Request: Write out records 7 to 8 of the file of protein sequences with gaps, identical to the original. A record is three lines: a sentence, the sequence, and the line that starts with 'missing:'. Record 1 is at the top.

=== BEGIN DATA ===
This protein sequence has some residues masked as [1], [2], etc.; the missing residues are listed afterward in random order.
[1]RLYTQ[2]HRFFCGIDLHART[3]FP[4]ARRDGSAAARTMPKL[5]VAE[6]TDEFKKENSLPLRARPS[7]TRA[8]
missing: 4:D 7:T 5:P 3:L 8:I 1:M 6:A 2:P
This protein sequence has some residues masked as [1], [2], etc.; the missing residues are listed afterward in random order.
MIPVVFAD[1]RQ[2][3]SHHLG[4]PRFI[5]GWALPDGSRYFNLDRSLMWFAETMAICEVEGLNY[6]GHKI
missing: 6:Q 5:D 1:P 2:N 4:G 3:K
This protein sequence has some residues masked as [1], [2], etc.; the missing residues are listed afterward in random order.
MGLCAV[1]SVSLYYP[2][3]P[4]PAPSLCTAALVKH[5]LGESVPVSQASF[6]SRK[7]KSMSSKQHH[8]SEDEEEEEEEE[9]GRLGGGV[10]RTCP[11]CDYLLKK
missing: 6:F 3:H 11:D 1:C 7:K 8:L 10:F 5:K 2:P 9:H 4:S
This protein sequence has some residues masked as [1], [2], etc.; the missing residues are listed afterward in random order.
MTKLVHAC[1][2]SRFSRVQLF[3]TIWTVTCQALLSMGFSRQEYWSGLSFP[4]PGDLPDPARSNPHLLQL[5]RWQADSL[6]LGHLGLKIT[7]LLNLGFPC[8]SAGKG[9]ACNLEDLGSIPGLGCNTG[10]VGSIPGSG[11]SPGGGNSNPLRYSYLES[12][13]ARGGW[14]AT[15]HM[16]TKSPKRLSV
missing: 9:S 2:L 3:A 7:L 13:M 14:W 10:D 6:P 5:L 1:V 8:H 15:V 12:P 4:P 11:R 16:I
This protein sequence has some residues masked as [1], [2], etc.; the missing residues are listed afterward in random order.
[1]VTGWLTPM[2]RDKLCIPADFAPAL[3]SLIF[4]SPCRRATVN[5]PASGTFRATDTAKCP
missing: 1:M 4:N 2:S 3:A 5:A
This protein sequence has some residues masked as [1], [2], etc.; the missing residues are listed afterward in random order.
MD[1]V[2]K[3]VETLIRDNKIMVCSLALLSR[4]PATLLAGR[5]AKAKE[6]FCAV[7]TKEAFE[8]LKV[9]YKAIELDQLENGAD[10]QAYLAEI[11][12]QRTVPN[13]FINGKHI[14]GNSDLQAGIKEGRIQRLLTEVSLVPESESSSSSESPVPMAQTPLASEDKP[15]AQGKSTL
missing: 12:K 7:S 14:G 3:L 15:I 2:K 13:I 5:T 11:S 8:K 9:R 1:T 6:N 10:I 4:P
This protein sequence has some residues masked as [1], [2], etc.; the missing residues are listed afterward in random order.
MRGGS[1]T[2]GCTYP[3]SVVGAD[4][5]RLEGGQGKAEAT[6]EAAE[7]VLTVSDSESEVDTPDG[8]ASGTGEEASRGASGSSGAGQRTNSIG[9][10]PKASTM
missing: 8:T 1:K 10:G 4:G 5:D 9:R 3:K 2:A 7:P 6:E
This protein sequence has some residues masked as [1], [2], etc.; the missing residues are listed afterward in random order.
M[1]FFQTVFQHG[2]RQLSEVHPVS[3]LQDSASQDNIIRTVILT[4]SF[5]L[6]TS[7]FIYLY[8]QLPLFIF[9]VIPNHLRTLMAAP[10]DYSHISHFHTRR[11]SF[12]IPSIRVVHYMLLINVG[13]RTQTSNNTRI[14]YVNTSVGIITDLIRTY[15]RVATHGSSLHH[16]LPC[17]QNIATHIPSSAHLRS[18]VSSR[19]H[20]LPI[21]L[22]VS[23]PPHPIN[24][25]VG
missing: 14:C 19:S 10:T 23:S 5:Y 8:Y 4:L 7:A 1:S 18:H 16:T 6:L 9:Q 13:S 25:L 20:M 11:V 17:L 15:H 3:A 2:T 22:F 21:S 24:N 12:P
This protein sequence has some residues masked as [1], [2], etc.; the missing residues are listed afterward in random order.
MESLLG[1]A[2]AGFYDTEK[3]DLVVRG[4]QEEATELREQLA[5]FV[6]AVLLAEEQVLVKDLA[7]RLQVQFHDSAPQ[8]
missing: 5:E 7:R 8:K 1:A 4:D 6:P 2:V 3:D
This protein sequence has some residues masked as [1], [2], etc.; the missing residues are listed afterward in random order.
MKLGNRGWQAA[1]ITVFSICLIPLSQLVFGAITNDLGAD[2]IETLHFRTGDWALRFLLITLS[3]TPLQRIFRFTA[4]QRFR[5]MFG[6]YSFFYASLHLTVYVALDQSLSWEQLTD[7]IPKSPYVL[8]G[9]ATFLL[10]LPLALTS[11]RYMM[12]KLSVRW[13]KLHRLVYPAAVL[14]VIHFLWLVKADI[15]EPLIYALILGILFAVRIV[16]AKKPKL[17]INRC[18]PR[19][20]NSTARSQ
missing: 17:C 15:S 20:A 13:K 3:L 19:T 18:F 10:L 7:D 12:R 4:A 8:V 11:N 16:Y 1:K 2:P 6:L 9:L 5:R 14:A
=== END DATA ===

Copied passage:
This protein sequence has some residues masked as [1], [2], etc.; the missing residues are listed afterward in random order.
MRGGS[1]T[2]GCTYP[3]SVVGAD[4][5]RLEGGQGKAEAT[6]EAAE[7]VLTVSDSESEVDTPDG[8]ASGTGEEASRGASGSSGAGQRTNSIG[9][10]PKASTM
missing: 8:T 1:K 10:G 4:G 5:D 9:R 3:K 2:A 7:P 6:E
This protein sequence has some residues masked as [1], [2], etc.; the missing residues are listed afterward in random order.
M[1]FFQTVFQHG[2]RQLSEVHPVS[3]LQDSASQDNIIRTVILT[4]SF[5]L[6]TS[7]FIYLY[8]QLPLFIF[9]VIPNHLRTLMAAP[10]DYSHISHFHTRR[11]SF[12]IPSIRVVHYMLLINVG[13]RTQTSNNTRI[14]YVNTSVGIITDLIRTY[15]RVATHGSSLHH[16]LPC[17]QNIATHIPSSAHLRS[18]VSSR[19]H[20]LPI[21]L[22]VS[23]PPHPIN[24][25]VG
missing: 14:C 19:S 10:T 23:S 5:Y 8:Y 4:L 7:A 1:S 18:H 16:T 6:L 9:Q 13:S 25:L 20:M 11:V 17:L 15:H 3:A 2:T 22:F 21:S 24:N 12:P